Liam Fox, leader of the right?
by Paul Goodman
"Once is happenstance. Twice is coincidence. The third time is enemy action." This morning, Liam Fox is on the second part of Goldfinger's bon mot, but not everyone will be convinced that the leak of another letter from the Defence Secetary to Downing Street is mere chance. But just as there are three parts to the saying, there are three possible explanations. The first is that there's a conspiracy against the Defence Secretary, perhaps operating out of Downing Street. The second is that the appearance of Fox's first letter in the Daily Telegraph last year has no connection with the emergence his second today in the The Times. The third is that both sources were "close to the Defence Secretary".
I'm not suggesting that the last explanation is the best by anticipating how others will explore it. Some will say that the appearance of this second letter means that Dr Fox believes he's unsackable in the event of any Cabinet reshuffle, such is his position on the right of the party and David Cameron's unwillingness to antagonise it. Others are bound to go further, and wonder how happy the Defence Secretary is with the Government in the first place: he chose to describe Cameron in a recent speech as a "good coalition Prime Minister, saying that he didn't have such skills - thus reminding his audience and others that he's a blue-in-tooth-and-claw Conservative first and foremost.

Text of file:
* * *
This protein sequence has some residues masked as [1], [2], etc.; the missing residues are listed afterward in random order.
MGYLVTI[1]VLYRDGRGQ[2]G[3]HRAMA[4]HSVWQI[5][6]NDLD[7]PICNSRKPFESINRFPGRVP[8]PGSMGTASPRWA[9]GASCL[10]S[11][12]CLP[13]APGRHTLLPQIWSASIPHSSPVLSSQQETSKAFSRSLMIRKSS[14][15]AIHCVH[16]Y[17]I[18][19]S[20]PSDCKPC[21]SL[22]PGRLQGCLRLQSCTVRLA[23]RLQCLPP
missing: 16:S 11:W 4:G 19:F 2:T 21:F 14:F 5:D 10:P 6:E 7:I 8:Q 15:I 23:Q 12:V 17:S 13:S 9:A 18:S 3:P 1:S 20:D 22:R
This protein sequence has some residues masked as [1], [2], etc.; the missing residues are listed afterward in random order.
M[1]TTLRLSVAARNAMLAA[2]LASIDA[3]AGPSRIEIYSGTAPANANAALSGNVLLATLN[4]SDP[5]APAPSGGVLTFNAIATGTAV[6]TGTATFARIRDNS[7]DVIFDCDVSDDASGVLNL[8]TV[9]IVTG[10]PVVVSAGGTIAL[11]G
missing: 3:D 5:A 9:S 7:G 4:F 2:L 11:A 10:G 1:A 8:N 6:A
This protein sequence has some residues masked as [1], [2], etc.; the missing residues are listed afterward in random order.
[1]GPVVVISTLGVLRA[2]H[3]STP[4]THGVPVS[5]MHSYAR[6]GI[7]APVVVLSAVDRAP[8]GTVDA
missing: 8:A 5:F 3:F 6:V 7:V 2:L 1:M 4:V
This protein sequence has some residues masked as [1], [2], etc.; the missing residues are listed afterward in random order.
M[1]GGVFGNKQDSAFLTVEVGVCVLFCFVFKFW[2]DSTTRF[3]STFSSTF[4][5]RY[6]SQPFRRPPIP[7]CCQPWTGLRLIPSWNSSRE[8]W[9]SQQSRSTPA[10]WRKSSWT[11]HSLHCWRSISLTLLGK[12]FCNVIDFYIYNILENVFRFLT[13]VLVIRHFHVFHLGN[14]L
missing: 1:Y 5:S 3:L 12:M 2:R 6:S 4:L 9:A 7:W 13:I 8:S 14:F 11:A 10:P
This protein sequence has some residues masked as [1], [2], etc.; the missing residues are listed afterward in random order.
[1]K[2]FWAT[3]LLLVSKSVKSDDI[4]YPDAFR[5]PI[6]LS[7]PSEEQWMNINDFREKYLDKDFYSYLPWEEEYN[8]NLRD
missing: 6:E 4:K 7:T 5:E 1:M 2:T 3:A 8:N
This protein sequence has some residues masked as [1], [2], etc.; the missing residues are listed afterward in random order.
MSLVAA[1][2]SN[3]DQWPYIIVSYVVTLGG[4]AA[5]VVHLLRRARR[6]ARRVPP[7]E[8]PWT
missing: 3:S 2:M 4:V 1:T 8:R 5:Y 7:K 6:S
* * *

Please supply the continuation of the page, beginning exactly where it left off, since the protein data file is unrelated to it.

"A source close to Dr Fox" told the Times - on the record - that "the Defence Secretary fully supports the principle of a 0.7% target on international aid.” And it can be argued that the paper's take on Fox's letter goes further than its words. The Defence Secretary doesn't say that the target should be scrapped: rather, he writes about whether it should be set in law, how quickly it should be hit, and what it should consist of. But the last point yokes Fox's concerns to the instincts of Conservative activists. The Defence Secretary indicates that some spending from the defence budget should be shifted into the aid one, which won't make him any less popular with Party members than he is already.
The Conservative right has no leader. It has prominent figures on both the front and back benches - Iain Duncan Smith, David Davis, John Redwood. Whatever its source, an effect of the leak will be to remind Tory MPs and activists of Dr Fox's credentials. No wonder Downing Street, according to the Times, that "a Downing Street source said that they 'watch Dr Fox closely." So would a third leak mean "enemy action"? I doubt it. The Prime Minister hates sackings, reshuffles, moves, unnecessary drama. One of his mottos seems to be: better Cabinet Ministers inside the tent leaking out than outside the tent leaking in. By the way, whatever happened to that leak enquiry into the first letter?